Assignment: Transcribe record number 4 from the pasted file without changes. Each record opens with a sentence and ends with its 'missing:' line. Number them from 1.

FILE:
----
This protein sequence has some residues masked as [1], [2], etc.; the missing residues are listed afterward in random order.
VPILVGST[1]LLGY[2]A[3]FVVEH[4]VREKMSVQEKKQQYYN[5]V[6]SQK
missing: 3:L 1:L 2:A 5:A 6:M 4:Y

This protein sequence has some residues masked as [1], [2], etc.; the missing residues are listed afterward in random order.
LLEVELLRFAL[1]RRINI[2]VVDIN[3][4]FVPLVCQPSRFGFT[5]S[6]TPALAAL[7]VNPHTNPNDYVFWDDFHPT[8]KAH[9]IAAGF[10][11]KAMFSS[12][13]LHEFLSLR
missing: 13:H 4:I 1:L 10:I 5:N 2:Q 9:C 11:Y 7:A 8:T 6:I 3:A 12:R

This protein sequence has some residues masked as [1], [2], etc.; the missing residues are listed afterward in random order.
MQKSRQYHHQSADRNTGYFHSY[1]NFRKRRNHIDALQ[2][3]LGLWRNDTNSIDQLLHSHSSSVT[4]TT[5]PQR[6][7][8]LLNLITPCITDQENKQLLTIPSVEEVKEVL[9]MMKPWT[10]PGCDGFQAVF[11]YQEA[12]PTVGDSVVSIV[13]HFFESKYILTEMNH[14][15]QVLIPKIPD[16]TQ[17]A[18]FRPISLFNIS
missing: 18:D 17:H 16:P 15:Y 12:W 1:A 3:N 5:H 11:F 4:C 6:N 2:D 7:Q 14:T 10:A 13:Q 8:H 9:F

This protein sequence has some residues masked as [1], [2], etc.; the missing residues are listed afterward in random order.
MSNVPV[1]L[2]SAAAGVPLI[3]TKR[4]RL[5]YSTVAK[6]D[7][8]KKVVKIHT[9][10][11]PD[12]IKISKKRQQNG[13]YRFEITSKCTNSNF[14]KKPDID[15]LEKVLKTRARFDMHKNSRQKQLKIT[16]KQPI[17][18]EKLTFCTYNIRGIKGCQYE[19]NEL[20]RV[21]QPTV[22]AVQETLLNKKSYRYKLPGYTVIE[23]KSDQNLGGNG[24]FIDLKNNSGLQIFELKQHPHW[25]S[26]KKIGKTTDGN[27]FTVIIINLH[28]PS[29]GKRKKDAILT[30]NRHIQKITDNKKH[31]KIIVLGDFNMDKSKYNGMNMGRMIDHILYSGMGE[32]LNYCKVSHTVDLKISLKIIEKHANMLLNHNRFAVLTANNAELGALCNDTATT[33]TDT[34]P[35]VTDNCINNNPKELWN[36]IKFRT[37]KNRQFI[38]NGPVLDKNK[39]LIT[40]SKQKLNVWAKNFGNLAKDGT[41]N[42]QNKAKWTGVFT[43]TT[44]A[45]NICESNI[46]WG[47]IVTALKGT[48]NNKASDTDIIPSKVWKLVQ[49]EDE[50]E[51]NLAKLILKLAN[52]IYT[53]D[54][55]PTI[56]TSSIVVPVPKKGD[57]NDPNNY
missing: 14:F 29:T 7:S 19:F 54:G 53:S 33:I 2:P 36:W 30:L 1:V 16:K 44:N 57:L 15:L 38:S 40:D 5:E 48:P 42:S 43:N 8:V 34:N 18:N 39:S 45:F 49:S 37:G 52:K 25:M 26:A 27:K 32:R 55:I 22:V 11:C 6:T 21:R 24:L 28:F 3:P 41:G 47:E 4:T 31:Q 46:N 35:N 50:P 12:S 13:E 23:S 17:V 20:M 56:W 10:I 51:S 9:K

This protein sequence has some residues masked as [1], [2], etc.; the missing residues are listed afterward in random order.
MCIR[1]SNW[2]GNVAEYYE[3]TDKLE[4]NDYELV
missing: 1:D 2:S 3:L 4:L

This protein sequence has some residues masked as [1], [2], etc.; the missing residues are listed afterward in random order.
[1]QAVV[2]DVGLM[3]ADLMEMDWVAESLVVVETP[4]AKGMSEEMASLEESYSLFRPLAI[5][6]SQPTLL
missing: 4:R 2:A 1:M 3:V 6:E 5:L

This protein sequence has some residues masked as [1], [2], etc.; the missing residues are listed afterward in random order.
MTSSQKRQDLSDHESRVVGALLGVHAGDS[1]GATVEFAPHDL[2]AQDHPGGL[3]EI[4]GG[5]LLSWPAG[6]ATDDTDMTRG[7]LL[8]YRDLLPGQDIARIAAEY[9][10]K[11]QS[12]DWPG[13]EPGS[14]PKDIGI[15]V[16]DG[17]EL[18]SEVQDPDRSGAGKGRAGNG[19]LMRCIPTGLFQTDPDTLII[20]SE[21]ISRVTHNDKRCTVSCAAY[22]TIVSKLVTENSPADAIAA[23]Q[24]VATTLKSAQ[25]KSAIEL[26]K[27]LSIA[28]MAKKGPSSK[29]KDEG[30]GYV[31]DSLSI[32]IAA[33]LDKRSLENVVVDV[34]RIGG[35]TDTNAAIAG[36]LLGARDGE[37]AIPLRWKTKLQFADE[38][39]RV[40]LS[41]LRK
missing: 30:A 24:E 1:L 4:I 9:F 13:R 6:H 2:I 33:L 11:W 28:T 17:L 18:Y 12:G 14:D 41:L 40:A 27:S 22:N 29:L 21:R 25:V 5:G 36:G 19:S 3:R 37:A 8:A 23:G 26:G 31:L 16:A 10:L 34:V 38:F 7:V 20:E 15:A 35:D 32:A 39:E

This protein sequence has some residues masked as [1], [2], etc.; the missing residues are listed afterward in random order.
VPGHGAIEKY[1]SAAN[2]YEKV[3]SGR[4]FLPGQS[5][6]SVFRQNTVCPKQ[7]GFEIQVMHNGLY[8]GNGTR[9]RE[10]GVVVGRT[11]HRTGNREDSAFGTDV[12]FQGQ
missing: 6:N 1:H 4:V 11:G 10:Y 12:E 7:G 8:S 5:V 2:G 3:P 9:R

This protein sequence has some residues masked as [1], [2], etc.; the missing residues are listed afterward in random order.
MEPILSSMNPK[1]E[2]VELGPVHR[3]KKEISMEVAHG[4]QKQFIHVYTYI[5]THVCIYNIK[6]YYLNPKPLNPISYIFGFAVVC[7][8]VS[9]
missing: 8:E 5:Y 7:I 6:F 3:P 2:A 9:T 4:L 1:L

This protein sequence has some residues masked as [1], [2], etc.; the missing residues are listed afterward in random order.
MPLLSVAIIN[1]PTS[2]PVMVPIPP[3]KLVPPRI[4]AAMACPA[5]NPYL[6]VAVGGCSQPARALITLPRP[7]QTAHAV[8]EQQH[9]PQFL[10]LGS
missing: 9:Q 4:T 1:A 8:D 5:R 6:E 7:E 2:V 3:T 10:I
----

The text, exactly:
This protein sequence has some residues masked as [1], [2], etc.; the missing residues are listed afterward in random order.
MSNVPV[1]L[2]SAAAGVPLI[3]TKR[4]RL[5]YSTVAK[6]D[7][8]KKVVKIHT[9][10][11]PD[12]IKISKKRQQNG[13]YRFEITSKCTNSNF[14]KKPDID[15]LEKVLKTRARFDMHKNSRQKQLKIT[16]KQPI[17][18]EKLTFCTYNIRGIKGCQYE[19]NEL[20]RV[21]QPTV[22]AVQETLLNKKSYRYKLPGYTVIE[23]KSDQNLGGNG[24]FIDLKNNSGLQIFELKQHPHW[25]S[26]KKIGKTTDGN[27]FTVIIINLH[28]PS[29]GKRKKDAILT[30]NRHIQKITDNKKH[31]KIIVLGDFNMDKSKYNGMNMGRMIDHILYSGMGE[32]LNYCKVSHTVDLKISLKIIEKHANMLLNHNRFAVLTANNAELGALCNDTATT[33]TDT[34]P[35]VTDNCINNNPKELWN[36]IKFRT[37]KNRQFI[38]NGPVLDKNK[39]LIT[40]SKQKLNVWAKNFGNLAKDGT[41]N[42]QNKAKWTGVFT[43]TT[44]A[45]NICESNI[46]WG[47]IVTALKGT[48]NNKASDTDIIPSKVWKLVQ[49]EDE[50]E[51]NLAKLILKLAN[52]IYT[53]D[54][55]PTI[56]TSSIVVPVPKKGD[57]NDPNNY
missing: 14:F 29:T 7:S 19:F 54:G 53:S 33:I 2:P 36:W 30:L 1:V 16:K 44:N 57:L 15:L 38:S 40:D 5:E 48:P 42:S 43:N 8:V 34:N 18:N 39:S 45:F 49:S 37:G 52:K 25:M 26:A 27:K 32:R 55:I 22:V 11:C 6:T 21:R 24:L 28:F 3:P 41:G 47:E 4:T 31:Q 46:N 35:N 50:P 12:S 13:E 23:S 17:V 20:M 56:W 10:I 51:S 9:K